Wisconsin Finance Bill Dies

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Lawmakers in Wisconsin adjourned March 24 without having approved an education budget for the coming fiscal year.

"It was just one of those things where there just wasn't enough time and the session broke down,'' said Robert Hanle, a budget analyst in the department of public instruction.

A catalyst for the discord in the closing hours of the session was a group of legislative proposals designed to ease local property taxes.

Most prominent among the proposals was a plan by Gov. Tommy Thompson--a longtime proponent of local property-tax relief--for a one-year freeze on spending by school districts and municipalities. In three subsequent years, local governments would only be allowed to increase spending at the rate of inflation.

The plan also seeks to overhaul Wisconsin's formula for distributing state aid to schools. Under the proposal, the state's share of the total education costs in school districts would increase from 46.5 percent to 57 percent over two years.

Education groups in the state have criticized the plan, claiming that the spending freeze would "strangle'' some school districts.

Among the education-related measures that were approved was a bill to ban corporal punishment in public schools.

The legislature also passed a number of truancy-prevention measures, ranging from a bill to allow courts to suspend the driver's licenses of chronically truant students to a measure that seeks to fine adults who allow students skipping school to congregate in their homes or businesses.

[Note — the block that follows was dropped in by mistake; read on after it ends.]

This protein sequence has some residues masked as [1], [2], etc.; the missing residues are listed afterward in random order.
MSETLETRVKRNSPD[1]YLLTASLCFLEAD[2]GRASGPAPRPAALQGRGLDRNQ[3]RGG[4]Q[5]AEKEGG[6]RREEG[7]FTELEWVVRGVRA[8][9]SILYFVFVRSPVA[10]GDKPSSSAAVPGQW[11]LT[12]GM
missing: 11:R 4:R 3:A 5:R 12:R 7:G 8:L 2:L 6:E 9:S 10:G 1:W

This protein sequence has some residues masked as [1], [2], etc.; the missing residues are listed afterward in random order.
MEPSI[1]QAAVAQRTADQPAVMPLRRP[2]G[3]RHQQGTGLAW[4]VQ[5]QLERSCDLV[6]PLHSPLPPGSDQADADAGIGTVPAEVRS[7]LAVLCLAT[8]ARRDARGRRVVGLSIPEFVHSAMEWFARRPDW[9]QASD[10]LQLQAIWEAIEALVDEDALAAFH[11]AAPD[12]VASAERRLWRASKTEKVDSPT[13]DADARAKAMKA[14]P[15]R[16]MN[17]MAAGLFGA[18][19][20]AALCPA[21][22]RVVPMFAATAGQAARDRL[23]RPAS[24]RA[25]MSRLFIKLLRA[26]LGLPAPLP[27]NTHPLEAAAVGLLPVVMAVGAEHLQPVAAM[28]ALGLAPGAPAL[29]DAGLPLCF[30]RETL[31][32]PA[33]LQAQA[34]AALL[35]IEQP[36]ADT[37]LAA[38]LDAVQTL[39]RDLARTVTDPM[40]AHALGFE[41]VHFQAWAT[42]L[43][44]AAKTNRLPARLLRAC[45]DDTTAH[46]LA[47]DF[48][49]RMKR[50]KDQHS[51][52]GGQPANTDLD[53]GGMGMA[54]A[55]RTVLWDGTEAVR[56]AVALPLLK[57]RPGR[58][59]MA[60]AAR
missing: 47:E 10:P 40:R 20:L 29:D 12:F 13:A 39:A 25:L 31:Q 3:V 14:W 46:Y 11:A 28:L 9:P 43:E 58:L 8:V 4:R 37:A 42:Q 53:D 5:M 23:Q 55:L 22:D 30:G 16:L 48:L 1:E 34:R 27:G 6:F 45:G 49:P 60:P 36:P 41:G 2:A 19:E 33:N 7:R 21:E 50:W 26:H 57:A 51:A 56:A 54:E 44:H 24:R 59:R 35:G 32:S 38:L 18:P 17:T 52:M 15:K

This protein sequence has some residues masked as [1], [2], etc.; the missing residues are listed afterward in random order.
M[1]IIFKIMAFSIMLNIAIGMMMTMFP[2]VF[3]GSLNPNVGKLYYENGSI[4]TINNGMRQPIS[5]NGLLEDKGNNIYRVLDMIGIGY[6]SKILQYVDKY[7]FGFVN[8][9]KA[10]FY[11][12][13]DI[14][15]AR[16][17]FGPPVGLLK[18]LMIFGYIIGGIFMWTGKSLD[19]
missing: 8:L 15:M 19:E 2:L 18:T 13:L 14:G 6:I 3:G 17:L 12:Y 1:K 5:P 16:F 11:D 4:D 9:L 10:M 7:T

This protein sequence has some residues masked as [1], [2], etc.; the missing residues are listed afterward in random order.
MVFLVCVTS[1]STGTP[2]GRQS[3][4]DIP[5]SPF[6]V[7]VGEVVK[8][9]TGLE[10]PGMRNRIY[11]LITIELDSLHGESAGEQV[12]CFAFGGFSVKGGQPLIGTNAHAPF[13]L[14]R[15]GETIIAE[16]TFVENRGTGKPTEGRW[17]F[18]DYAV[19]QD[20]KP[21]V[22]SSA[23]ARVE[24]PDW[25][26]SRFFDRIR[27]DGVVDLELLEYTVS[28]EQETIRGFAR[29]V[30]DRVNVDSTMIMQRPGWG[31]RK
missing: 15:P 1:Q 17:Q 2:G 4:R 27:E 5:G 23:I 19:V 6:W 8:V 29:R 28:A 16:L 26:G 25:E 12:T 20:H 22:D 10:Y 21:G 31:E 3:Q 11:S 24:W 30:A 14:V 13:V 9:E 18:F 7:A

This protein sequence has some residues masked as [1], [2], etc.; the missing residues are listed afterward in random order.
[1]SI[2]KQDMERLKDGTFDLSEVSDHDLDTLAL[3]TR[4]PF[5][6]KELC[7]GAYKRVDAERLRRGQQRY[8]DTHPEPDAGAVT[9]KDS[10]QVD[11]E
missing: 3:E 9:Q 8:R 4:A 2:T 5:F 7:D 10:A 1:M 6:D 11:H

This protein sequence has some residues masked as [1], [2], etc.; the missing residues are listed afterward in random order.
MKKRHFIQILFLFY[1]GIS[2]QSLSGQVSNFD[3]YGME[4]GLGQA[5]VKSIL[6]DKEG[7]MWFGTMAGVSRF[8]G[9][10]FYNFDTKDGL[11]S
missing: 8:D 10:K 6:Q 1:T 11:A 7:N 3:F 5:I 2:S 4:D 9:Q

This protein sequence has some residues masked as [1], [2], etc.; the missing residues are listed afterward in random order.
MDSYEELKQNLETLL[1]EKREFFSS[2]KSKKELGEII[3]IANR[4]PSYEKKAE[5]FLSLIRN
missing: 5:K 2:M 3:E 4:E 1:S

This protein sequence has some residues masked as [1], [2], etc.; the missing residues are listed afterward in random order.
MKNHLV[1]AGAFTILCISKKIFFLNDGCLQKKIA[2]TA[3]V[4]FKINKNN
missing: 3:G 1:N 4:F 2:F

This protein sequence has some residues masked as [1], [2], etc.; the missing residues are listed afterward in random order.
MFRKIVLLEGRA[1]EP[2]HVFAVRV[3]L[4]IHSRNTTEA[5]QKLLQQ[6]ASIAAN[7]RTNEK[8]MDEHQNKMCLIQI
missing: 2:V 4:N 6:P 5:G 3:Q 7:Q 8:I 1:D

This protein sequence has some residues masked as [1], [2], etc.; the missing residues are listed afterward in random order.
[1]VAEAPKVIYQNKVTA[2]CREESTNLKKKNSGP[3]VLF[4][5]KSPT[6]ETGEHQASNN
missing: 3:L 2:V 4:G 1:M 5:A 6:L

A controversial proposal that would have allowed some Milwaukee residents to carve out an autonomous, mostly black, school district in that city cleared the Assembly but was not taken up by the Senate. The plan had been promoted by black leaders who said they were dissatisfied with the quality of education in Milwaukee public schools.

Lawmakers also failed to take up Mr. Thompson's plan to allow the parents of Milwaukee's most disadvantaged students to send their children to any Wisconsin public or private school they choose.

The measure, akin to the tuition "voucher'' plan once proposed unsuccessfully by U.S. Secretary of Education William J. Bennett, would have provided parents with state aid to use toward tuition at the public or private school of their choice. The bill did not get out of committee.

To settle such unresolved issues and approve a budget, legislative leaders last week asked their colleagues to reconvene in a special session beginning April 18.--D.V.

Vol. 07, Issue 28

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